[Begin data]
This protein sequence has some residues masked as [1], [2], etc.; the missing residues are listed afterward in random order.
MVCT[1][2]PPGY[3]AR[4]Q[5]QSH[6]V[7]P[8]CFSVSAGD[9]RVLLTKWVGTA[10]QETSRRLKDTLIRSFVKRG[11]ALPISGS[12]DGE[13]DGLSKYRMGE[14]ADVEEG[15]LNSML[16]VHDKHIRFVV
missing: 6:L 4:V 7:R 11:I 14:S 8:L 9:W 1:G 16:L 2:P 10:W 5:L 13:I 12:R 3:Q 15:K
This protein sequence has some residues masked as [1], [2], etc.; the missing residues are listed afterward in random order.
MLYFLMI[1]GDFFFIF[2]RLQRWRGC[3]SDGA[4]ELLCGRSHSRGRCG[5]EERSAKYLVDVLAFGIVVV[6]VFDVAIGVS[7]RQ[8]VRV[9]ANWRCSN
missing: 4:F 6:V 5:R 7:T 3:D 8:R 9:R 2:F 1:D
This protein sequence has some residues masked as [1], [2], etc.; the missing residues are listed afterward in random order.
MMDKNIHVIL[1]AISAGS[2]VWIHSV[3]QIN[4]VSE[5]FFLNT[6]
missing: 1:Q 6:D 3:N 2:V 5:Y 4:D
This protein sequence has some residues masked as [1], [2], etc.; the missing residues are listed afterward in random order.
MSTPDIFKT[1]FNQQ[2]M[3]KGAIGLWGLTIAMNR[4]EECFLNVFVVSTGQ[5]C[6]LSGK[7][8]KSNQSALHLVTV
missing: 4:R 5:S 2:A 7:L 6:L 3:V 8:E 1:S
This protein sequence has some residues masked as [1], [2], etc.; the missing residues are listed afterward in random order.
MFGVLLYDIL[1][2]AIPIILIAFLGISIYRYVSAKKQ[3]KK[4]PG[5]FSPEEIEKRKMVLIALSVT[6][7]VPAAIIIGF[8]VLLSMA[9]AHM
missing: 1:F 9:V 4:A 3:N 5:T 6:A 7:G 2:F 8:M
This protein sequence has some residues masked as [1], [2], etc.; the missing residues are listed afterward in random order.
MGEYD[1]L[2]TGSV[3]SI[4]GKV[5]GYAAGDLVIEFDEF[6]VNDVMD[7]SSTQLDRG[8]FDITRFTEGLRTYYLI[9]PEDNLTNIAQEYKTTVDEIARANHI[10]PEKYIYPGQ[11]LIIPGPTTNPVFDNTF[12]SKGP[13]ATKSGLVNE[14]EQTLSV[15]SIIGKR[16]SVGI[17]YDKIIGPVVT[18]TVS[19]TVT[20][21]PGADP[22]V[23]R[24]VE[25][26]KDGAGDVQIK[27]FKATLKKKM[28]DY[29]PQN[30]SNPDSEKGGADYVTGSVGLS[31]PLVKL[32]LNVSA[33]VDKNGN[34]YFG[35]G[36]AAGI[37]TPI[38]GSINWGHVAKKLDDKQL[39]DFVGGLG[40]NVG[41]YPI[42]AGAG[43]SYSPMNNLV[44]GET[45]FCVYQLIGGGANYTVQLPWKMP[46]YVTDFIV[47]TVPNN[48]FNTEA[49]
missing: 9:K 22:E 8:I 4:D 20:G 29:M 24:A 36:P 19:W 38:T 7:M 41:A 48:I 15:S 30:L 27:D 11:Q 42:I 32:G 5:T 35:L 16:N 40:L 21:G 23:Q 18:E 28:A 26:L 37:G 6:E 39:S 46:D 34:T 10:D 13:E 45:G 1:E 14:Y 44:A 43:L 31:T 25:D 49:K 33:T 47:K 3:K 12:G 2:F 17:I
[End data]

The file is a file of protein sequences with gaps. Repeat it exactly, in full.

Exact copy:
This protein sequence has some residues masked as [1], [2], etc.; the missing residues are listed afterward in random order.
MVCT[1][2]PPGY[3]AR[4]Q[5]QSH[6]V[7]P[8]CFSVSAGD[9]RVLLTKWVGTA[10]QETSRRLKDTLIRSFVKRG[11]ALPISGS[12]DGE[13]DGLSKYRMGE[14]ADVEEG[15]LNSML[16]VHDKHIRFVV
missing: 6:L 4:V 7:R 11:I 14:S 8:L 9:W 1:G 16:L 2:P 10:W 5:L 13:I 12:R 3:Q 15:K
This protein sequence has some residues masked as [1], [2], etc.; the missing residues are listed afterward in random order.
MLYFLMI[1]GDFFFIF[2]RLQRWRGC[3]SDGA[4]ELLCGRSHSRGRCG[5]EERSAKYLVDVLAFGIVVV[6]VFDVAIGVS[7]RQ[8]VRV[9]ANWRCSN
missing: 4:F 6:V 5:R 7:T 3:D 8:R 9:R 2:F 1:D
This protein sequence has some residues masked as [1], [2], etc.; the missing residues are listed afterward in random order.
MMDKNIHVIL[1]AISAGS[2]VWIHSV[3]QIN[4]VSE[5]FFLNT[6]
missing: 1:Q 6:D 3:N 2:V 5:Y 4:D
This protein sequence has some residues masked as [1], [2], etc.; the missing residues are listed afterward in random order.
MSTPDIFKT[1]FNQQ[2]M[3]KGAIGLWGLTIAMNR[4]EECFLNVFVVSTGQ[5]C[6]LSGK[7][8]KSNQSALHLVTV
missing: 4:R 5:S 2:A 7:L 6:L 3:V 8:E 1:S
This protein sequence has some residues masked as [1], [2], etc.; the missing residues are listed afterward in random order.
MFGVLLYDIL[1][2]AIPIILIAFLGISIYRYVSAKKQ[3]KK[4]PG[5]FSPEEIEKRKMVLIALSVT[6][7]VPAAIIIGF[8]VLLSMA[9]AHM
missing: 1:F 9:V 4:A 3:N 5:T 6:A 7:G 2:F 8:M
This protein sequence has some residues masked as [1], [2], etc.; the missing residues are listed afterward in random order.
MGEYD[1]L[2]TGSV[3]SI[4]GKV[5]GYAAGDLVIEFDEF[6]VNDVMD[7]SSTQLDRG[8]FDITRFTEGLRTYYLI[9]PEDNLTNIAQEYKTTVDEIARANHI[10]PEKYIYPGQ[11]LIIPGPTTNPVFDNTF[12]SKGP[13]ATKSGLVNE[14]EQTLSV[15]SIIGKR[16]SVGI[17]YDKIIGPVVT[18]TVS[19]TVT[20][21]PGADP[22]V[23]R[24]VE[25][26]KDGAGDVQIK[27]FKATLKKKM[28]DY[29]PQN[30]SNPDSEKGGADYVTGSVGLS[31]PLVKL[32]LNVSA[33]VDKNGN[34]YFG[35]G[36]AAGI[37]TPI[38]GSINWGHVAKKLDDKQL[39]DFVGGLG[40]NVG[41]YPI[42]AGAG[43]SYSPMNNLV[44]GET[45]FCVYQLIGGGANYTVQLPWKMP[46]YVTDFIV[47]TVPNN[48]FNTEA[49]
missing: 9:K 22:E 8:I 4:D 20:G 29:M 24:A 36:P 19:W 38:T 7:M 41:A 48:I 15:S 30:L 27:D 11:Q 42:I 32:G 5:T 35:L 16:N 40:L 21:G 23:Q 18:E 28:A 26:L 37:G 6:E 39:S 46:D 34:T 10:D 13:E 45:G 1:E 14:Y 44:A 43:L 31:T 25:D 49:K 33:T 47:K 3:K 12:G 2:F 17:I